© 2015 - 2019 J.A. George. Don't steal my stuff. 

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Perennial

Sickly sweet air clogged my lungs as I waded into Nancy's living room. Even as a kid I'd had trouble breathing in this place. I especially hated the summer visits. Nancy saw air conditioning as a city convenience, and when you added together the jars of potpourri, the vases of fresh flowers, the air fresheners and the perfume she bathed in, it was as if a greenhouse got together with Georgia humidity to cook up a recipe for suffocation. 

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In truth, I hated the winter visits too, but at least those came with holiday distractions: the blaring TV babysitting the younger cousins; the older cousins battling over wishbones or the right to open presents first; aunts and uncles competing for Nancy's acknowledgement and eventual inheritance.

In the summer, it was just me and Mom and Nancy. No buffer from Dad. No one else to draw Nancy's attention. Just me, Mom, thick, sweet, unbreatheable air and Nancy.

 

And now I didn't even have Mom.

 

Nancy smoothed down her dress (even it was covered in a field of tiny white flowers) as she took a seat in her armchair, leaving the sofa to me. I hadn't seen her since the funeral, and nine months looked more like nine years on her. Thinning hair revealed the espresso-colored liver spots that had probably been hiding out beneath for years. The bags beneath her eyes made me hate myself - just a little bit - for comparing her to Star Wars' emperor, a similarity strengthened by the waves of wrinkles on her sagging skin. It hung in loose drapes, especially prominent where her arms bloused from her sleeves, as if flesh were a continuation of fabric. 

 

So this was what losing your daughter looked like. I almost felt some empathy for her. But then I remembered what a miserable bitch she was, and that the difference between us was I actually loved my daughter. 

 

As if reading my thoughts, Nancy said, "I see you didn't bring Emma."  

 

"No. No,she stayed on campus to study," I replied, nodding vigorously, as if emphasizing the point would convince her that I was telling the truth. "Finals are next week."

 

"Oh are they?" Nancy replied, her drawl turning syrupy. "Of course they are." So much for burying hatchets.

 

I lowered my eyes to my lap. "How are you holding up, Nancy?"

 

"Keeping myself busy. Lots of company. Lots of visits to the shop."

 

"Oh, so you still get to town often?"

 

"Yes," Nancy replied. "The Department of Motor Vehicles hasn't written me off yet."

 

Avoiding Nancy's bait, I tipped my chin toward a framed photo of Mom and Nancy on the fireplace. "She'd be glad to know we're talking."

 

Nancy turned in her chair to study the photo. A moment of silence, then she turned back, fixing me with a shark stare. "Yes. I suppose she would. And to think it only took six years and her death."

 

I looked away again, this time turning toward the bay window. A vase stood in each of the window's four corners, and each held an arrangement of flowers. I moved closer to admire them; somewhere, miles deep in the abysmal black hell-pit she called a soul, Nancy had enough beauty left inside her to be an expert florist. Today, she'd opted to rim her window in a dazzling array of blues and violets. Hyacinths mingled with tulips, hydrangeas and irises, each of them a complimentary shade, with a few leaves of greenery offsetting the brighter colors.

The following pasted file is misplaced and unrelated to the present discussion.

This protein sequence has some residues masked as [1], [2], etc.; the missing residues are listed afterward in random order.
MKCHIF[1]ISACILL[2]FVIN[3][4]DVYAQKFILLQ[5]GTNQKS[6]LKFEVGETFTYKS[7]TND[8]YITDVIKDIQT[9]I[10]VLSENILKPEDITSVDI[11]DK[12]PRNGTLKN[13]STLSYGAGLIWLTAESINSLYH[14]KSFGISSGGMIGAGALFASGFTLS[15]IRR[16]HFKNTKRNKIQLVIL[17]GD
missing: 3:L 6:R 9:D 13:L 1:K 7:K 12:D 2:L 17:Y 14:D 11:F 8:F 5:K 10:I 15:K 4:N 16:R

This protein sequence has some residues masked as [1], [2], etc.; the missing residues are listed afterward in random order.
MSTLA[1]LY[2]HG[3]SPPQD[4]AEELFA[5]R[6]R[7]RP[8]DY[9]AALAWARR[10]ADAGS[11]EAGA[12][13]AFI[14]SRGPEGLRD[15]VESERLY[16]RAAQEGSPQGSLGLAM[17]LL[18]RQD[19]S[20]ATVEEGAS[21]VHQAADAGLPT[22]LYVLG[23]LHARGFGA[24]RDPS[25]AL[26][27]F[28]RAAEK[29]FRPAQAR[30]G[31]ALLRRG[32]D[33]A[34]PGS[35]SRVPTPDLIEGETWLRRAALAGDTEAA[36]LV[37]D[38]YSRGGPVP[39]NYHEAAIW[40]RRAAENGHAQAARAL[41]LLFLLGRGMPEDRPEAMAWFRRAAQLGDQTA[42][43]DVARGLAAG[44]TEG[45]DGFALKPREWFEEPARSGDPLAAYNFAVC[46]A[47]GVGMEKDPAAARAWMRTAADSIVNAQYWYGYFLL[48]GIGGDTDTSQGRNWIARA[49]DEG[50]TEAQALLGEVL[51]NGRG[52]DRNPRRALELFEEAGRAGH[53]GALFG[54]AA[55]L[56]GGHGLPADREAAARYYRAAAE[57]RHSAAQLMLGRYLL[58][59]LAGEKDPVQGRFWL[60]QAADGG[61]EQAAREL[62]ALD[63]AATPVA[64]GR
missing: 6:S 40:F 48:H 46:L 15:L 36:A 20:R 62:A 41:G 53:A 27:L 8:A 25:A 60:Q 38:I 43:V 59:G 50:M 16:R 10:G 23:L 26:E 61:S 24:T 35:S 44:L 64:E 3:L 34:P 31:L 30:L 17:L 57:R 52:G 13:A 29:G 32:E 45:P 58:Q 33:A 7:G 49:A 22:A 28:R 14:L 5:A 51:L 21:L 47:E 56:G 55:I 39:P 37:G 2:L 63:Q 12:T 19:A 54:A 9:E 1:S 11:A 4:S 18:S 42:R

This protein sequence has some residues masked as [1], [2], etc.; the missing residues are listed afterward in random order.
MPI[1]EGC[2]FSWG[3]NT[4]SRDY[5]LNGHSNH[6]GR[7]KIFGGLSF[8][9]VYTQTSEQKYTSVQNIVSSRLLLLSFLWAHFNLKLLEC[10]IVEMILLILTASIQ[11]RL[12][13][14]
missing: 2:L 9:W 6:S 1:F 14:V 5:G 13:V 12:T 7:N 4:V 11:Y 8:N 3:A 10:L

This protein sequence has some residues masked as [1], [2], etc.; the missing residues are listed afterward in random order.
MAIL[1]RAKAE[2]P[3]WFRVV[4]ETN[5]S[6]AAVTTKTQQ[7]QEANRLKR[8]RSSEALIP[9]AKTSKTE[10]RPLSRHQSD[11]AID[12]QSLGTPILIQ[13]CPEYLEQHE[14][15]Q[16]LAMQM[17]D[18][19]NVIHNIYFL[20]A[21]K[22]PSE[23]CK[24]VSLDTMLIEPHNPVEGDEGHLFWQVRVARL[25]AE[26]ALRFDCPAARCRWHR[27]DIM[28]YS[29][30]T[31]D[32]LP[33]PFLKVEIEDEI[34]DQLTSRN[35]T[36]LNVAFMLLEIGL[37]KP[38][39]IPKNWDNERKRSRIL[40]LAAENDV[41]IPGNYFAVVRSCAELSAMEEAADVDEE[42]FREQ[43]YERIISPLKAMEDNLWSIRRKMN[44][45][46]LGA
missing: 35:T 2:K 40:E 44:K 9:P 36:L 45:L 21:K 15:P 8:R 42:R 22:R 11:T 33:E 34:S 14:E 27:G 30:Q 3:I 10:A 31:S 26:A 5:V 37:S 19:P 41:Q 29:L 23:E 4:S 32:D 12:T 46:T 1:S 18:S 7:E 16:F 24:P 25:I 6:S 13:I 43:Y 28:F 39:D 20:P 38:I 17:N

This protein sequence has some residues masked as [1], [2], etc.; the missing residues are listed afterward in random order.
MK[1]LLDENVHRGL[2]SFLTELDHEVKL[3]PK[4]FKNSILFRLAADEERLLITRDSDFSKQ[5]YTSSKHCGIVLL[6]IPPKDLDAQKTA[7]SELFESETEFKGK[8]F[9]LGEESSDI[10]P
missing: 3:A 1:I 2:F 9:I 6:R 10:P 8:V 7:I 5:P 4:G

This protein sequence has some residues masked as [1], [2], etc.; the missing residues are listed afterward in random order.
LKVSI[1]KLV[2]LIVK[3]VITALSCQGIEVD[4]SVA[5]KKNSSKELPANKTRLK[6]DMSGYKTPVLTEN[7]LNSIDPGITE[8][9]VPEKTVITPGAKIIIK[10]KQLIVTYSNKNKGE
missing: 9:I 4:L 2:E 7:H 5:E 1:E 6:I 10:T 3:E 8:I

A single flower sat in the center of the bay window, and didn't call a vase home, but instead sprang from a teapot's spout. The flower stood out not just because of its placement, but also its coloring. In the middle of a sea of indigo, the flower dared to display white, almost translucent petals, with a deep maroon center and blood red stripes following the path of its veins. 

 

I'd grown up in floral shops. I knew more about flowers than a decent percentage of botanists. I didn't recognize this species. Leaning in, a devil's face stared back at me from its center, complete with horns and yellow eyes encircling red pupils. 

 

"What type of flower is this?" I asked.

 

Nancy stayed seated, her eyes on the flower. "A demon orchid."

 

"Huh. That's...fitting. I've never heard of it."

 

"No, I don't suppose you would have. It's Colombian. Discovered a couple years ago. Very rare."

 

"Oh, so did you have to call in some favors to get one?"

 

"Yes. But not in the way you're thinking."

 

"What do you mean?" I asked.

 

"I conjured it."

 

"You conjured it? I don't get it."

 

"Conjured. It means to bring something into existence or proximity through magic."

 

"Magic?" Age, illness or Mom's death; it didn't matter. Like it or not, I owed it to Mom to get Nancy the care she needed.

 

"Yes, magic. Demon orchids are avengers."

 

"Avengers?" I asked. "Like the superheroes?" 

 

Nancy laughed, more sincere than I think I'd ever heard. "Oh, don't be silly. Superheroes aren't real. But demon orchids are. They right the wrongs inflicted on their masters."

 

"Oh, do they? You know, it's a beautiful day. The leaves are starting to turn, and there's just the perfect amount of crisp in the air. Why don't we continue our conversation outside? Fresh air might do us both some good."

 

"No." Nancy's voice turned hard. "I don't need your help, Elizabeth." 

 

The air or the crazy. Something was rubbing off on me. A flash of movement from the bay window. Porcelain tinkling against porcelain. 

 

The teapot. A dead ringer for my genie lamp. Six year-old me tried to make it fly. It hadn't survived the landing.

 

"Nancy, is this...?"

 

"Mmhmm," Nancy nodded. "Demon orchids right the wrongs. Have a seat, Elizabeth. We need to talk."